The Mystery of Star KIC 8462852 Continues
Turns out, it's not comets.
Just when we thought there wasn't an alien megastructure circling star KIC 8462852, one researcher has stepped up to reignite our hope (kind of).
Last time we talked about the unknown structure circling the far-off star, scientists thought the cause for the light anomaly could be attributed to a swarm of comets.
“The scenario in which the dimming in the KIC 8462852 light curve were caused by the destruction of a family of comets remains the preferred explanation,” they wrote. However, they didn't rule out the possibility for an alien super-structure circling the star.
Researcher Bradley Schaefer has ruled out a family of comets as the cause for the dimming light seen in the star. He wrote in a recent paper that the light from KIC 8462852 has been fading for the last 100 years — a trend that couldn't be attributed to a swarm of comets blocking the star's light.
“I do not see how it is possible for something like 648,000 giant comets to exist around one star, nor to have their orbits orchestrated so as to all pass in front of the star within the last century. So I take this century-long dimming as a strong argument against the comet-family hypothesis to explain the Kepler dips,” Schaefer concludes.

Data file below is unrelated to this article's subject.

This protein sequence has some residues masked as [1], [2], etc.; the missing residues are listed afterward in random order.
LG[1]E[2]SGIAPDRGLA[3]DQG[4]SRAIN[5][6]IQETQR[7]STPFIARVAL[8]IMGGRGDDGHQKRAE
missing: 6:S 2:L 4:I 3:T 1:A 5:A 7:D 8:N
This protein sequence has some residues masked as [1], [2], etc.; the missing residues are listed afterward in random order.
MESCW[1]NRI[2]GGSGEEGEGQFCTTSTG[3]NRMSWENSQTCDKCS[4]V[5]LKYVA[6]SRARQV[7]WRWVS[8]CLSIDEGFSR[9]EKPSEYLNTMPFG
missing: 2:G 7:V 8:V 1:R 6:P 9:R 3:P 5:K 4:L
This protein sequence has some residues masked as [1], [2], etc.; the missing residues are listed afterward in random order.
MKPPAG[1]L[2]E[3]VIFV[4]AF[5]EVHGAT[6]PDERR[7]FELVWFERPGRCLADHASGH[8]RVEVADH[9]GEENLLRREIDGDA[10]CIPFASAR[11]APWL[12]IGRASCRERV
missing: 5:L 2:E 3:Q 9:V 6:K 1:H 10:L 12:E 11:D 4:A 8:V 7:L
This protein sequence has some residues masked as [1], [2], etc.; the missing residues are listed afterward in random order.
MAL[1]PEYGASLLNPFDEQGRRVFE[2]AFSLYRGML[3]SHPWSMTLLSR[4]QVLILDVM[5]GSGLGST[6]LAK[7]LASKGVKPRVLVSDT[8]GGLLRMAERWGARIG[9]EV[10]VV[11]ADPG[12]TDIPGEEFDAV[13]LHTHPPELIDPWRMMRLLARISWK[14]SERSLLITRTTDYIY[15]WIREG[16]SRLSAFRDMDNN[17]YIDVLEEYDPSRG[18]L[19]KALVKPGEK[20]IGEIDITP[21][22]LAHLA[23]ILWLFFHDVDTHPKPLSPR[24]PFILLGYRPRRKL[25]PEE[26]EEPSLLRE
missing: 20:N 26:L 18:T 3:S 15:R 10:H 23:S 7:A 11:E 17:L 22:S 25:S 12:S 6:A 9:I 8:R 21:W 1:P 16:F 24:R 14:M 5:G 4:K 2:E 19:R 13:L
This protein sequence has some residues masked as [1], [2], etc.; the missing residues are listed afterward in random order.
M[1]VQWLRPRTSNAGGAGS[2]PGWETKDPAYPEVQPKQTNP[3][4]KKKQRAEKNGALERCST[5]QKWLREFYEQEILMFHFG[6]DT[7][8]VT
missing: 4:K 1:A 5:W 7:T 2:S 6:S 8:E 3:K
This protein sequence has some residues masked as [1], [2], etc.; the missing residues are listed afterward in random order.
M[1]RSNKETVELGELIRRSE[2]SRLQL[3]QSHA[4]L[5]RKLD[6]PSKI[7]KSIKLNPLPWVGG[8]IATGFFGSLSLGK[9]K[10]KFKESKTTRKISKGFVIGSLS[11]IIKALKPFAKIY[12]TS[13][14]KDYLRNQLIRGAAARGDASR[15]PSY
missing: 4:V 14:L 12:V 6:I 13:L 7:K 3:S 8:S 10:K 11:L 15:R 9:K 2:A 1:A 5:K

So, could it be an alien megastructure? Schaefer thinks not. He's doubtful that any alien species would have the resources to cover a fifth of a star. If they did, the structure should radiate some kind of heat signature.
As for an explanation to this strange dimming of light from star KIC 8462852, Schaefer has none. There's an explanation out there, it just requires more data to be uncovered.
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Natalie has been writing professionally for about 6 years. After graduating from Ithaca College with a degree in Feature Writing, she snagged a job at PCMag.com where she had the opportunity to review all the latest consumer gadgets. Since then she has become a writer for hire, freelancing for various websites. In her spare time, you may find her riding her motorcycle, reading YA novels, hiking, or playing video games. Follow her on Twitter: @nat_schumaker
Photo Credit: David McNew / Stringer / Getty
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